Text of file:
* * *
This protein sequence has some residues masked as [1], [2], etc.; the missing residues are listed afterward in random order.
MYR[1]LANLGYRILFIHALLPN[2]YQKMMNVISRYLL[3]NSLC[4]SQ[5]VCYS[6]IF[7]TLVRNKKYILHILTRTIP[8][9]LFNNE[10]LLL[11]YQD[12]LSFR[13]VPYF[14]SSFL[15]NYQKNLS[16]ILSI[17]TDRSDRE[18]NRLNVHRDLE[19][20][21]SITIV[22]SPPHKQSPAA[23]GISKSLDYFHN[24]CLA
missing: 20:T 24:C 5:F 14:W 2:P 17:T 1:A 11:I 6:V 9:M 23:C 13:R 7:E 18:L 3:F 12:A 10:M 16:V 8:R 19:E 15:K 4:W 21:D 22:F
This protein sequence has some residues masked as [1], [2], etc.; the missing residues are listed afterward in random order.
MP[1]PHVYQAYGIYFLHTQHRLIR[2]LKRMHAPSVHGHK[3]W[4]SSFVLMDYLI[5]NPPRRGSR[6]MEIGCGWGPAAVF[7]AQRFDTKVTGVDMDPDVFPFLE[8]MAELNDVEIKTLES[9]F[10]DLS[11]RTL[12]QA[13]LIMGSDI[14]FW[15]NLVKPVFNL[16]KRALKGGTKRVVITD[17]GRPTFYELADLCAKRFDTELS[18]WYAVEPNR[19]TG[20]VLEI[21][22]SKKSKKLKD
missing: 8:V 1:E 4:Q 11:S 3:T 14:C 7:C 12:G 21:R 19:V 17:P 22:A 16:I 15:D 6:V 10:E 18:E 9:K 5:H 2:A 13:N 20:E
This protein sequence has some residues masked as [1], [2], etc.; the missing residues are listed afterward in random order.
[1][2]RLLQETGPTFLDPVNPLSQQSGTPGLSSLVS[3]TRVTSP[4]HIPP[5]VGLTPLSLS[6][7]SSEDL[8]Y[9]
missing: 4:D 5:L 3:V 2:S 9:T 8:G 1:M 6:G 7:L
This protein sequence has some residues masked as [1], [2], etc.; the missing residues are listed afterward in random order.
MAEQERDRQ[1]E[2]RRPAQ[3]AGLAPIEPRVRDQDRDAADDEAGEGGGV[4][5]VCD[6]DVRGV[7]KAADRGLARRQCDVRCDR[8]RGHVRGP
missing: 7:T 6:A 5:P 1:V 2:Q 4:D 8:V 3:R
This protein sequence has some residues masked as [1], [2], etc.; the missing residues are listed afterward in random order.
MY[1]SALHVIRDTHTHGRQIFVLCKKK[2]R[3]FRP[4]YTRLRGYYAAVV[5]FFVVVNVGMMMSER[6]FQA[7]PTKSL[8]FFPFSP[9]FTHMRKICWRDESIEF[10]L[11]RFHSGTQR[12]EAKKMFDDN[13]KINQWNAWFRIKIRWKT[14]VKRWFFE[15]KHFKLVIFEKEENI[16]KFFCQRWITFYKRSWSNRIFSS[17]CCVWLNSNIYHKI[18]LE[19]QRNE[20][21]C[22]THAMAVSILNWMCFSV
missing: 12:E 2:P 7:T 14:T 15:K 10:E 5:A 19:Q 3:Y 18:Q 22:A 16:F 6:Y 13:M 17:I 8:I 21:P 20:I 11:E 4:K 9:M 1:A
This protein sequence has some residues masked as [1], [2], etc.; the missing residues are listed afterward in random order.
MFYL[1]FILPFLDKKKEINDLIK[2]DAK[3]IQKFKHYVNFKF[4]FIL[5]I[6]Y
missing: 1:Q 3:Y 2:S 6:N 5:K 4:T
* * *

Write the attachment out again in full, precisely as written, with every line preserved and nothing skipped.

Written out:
This protein sequence has some residues masked as [1], [2], etc.; the missing residues are listed afterward in random order.
MYR[1]LANLGYRILFIHALLPN[2]YQKMMNVISRYLL[3]NSLC[4]SQ[5]VCYS[6]IF[7]TLVRNKKYILHILTRTIP[8][9]LFNNE[10]LLL[11]YQD[12]LSFR[13]VPYF[14]SSFL[15]NYQKNLS[16]ILSI[17]TDRSDRE[18]NRLNVHRDLE[19][20][21]SITIV[22]SPPHKQSPAA[23]GISKSLDYFHN[24]CLA
missing: 20:T 24:C 5:F 14:W 2:P 17:T 1:A 11:I 6:V 9:M 23:C 13:R 7:E 18:L 3:F 12:A 10:M 16:V 8:R 19:E 15:K 4:W 21:D 22:F
This protein sequence has some residues masked as [1], [2], etc.; the missing residues are listed afterward in random order.
MP[1]PHVYQAYGIYFLHTQHRLIR[2]LKRMHAPSVHGHK[3]W[4]SSFVLMDYLI[5]NPPRRGSR[6]MEIGCGWGPAAVF[7]AQRFDTKVTGVDMDPDVFPFLE[8]MAELNDVEIKTLES[9]F[10]DLS[11]RTL[12]QA[13]LIMGSDI[14]FW[15]NLVKPVFNL[16]KRALKGGTKRVVITD[17]GRPTFYELADLCAKRFDTELS[18]WYAVEPNR[19]TG[20]VLEI[21][22]SKKSKKLKD
missing: 8:V 1:E 4:Q 11:S 3:T 14:C 7:C 12:G 21:R 19:V 17:P 22:A 16:I 15:D 6:V 10:E 18:E 9:K 5:H 2:A 13:N 20:E
This protein sequence has some residues masked as [1], [2], etc.; the missing residues are listed afterward in random order.
[1][2]RLLQETGPTFLDPVNPLSQQSGTPGLSSLVS[3]TRVTSP[4]HIPP[5]VGLTPLSLS[6][7]SSEDL[8]Y[9]
missing: 4:D 5:L 3:V 2:S 9:T 8:G 1:M 6:G 7:L
This protein sequence has some residues masked as [1], [2], etc.; the missing residues are listed afterward in random order.
MAEQERDRQ[1]E[2]RRPAQ[3]AGLAPIEPRVRDQDRDAADDEAGEGGGV[4][5]VCD[6]DVRGV[7]KAADRGLARRQCDVRCDR[8]RGHVRGP
missing: 7:T 6:A 5:P 1:V 2:Q 4:D 8:V 3:R
This protein sequence has some residues masked as [1], [2], etc.; the missing residues are listed afterward in random order.
MY[1]SALHVIRDTHTHGRQIFVLCKKK[2]R[3]FRP[4]YTRLRGYYAAVV[5]FFVVVNVGMMMSER[6]FQA[7]PTKSL[8]FFPFSP[9]FTHMRKICWRDESIEF[10]L[11]RFHSGTQR[12]EAKKMFDDN[13]KINQWNAWFRIKIRWKT[14]VKRWFFE[15]KHFKLVIFEKEENI[16]KFFCQRWITFYKRSWSNRIFSS[17]CCVWLNSNIYHKI[18]LE[19]QRNE[20][21]C[22]THAMAVSILNWMCFSV
missing: 12:E 2:P 7:T 14:T 15:K 10:E 5:A 19:Q 3:Y 18:Q 22:A 16:F 6:Y 13:M 17:I 8:I 21:P 20:I 11:E 4:K 9:M 1:A
This protein sequence has some residues masked as [1], [2], etc.; the missing residues are listed afterward in random order.
MFYL[1]FILPFLDKKKEINDLIK[2]DAK[3]IQKFKHYVNFKF[4]FIL[5]I[6]Y
missing: 1:Q 3:Y 2:S 6:N 5:K 4:T